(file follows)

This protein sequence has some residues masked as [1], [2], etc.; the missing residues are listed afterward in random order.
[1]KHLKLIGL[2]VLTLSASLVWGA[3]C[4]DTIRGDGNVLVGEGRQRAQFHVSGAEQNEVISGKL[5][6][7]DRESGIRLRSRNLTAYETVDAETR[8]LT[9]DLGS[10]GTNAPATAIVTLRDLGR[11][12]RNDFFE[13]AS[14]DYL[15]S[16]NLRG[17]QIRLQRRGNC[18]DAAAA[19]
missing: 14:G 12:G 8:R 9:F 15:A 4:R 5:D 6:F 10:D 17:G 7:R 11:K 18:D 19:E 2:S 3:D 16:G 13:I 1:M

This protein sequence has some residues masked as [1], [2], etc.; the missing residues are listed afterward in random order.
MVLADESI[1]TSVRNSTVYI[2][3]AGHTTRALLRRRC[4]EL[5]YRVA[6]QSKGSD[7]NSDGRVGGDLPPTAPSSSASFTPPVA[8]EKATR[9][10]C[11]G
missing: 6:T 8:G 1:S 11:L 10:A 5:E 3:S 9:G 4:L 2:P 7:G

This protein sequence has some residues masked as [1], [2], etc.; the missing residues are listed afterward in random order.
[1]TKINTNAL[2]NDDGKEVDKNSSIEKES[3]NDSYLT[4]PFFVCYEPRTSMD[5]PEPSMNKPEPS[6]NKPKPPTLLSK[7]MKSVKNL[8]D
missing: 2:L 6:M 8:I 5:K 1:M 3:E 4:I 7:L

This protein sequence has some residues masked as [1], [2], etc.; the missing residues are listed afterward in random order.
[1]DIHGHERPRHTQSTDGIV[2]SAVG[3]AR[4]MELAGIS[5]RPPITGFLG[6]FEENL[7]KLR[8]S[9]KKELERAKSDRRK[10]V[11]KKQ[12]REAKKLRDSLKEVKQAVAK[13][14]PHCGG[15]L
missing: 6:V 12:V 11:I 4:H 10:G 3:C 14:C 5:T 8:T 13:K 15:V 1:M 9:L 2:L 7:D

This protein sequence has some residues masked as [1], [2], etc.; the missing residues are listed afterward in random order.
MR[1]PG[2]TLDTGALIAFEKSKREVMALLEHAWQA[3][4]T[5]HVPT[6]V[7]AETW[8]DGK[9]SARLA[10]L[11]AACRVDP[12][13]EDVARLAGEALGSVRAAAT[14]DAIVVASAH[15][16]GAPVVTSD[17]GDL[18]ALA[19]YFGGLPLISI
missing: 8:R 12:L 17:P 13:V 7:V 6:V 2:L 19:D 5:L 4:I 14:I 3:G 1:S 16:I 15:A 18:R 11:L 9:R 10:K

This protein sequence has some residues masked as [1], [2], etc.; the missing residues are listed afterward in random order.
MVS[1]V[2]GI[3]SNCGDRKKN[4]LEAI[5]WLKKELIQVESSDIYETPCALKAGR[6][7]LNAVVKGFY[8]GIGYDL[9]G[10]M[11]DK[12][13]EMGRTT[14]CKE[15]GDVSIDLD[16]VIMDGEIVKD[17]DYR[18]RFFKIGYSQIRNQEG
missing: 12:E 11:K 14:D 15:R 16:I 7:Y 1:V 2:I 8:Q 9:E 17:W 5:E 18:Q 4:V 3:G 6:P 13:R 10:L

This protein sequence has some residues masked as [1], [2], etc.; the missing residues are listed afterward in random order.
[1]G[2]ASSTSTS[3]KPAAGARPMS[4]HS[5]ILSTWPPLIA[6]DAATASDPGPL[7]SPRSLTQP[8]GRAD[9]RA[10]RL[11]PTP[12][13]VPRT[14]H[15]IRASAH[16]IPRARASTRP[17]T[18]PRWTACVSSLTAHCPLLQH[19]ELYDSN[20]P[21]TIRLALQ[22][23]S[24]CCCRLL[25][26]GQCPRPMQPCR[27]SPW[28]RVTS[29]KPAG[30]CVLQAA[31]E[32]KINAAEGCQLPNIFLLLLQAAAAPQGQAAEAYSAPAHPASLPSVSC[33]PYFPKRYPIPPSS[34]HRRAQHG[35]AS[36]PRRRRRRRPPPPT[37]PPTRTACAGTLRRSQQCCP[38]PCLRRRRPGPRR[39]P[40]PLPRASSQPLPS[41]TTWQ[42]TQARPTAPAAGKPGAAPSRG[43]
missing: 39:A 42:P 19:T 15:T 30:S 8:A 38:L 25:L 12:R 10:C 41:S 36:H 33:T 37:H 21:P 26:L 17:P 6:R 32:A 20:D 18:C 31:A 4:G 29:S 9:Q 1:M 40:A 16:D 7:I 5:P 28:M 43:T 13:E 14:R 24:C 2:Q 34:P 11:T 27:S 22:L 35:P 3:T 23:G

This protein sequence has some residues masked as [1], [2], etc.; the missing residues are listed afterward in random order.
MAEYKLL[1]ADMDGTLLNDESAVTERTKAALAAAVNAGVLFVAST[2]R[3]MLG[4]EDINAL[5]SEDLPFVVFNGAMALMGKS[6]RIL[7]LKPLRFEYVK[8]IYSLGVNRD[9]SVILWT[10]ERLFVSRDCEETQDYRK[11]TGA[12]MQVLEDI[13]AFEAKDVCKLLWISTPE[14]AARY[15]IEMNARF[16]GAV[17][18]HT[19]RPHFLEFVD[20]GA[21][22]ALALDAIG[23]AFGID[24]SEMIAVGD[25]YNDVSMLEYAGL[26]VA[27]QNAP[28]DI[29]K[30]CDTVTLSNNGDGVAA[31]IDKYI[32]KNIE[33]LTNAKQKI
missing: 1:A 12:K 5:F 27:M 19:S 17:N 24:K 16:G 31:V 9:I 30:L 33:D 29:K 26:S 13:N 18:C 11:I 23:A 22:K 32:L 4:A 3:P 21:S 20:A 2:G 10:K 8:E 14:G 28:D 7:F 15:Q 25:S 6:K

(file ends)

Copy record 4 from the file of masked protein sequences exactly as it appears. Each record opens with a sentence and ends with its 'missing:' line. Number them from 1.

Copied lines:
This protein sequence has some residues masked as [1], [2], etc.; the missing residues are listed afterward in random order.
[1]DIHGHERPRHTQSTDGIV[2]SAVG[3]AR[4]MELAGIS[5]RPPITGFLG[6]FEENL[7]KLR[8]S[9]KKELERAKSDRRK[10]V[11]KKQ[12]REAKKLRDSLKEVKQAVAK[13][14]PHCGG[15]L
missing: 6:V 12:V 11:I 4:H 10:G 3:C 14:C 5:T 8:T 13:K 15:V 1:M 9:L 2:L 7:D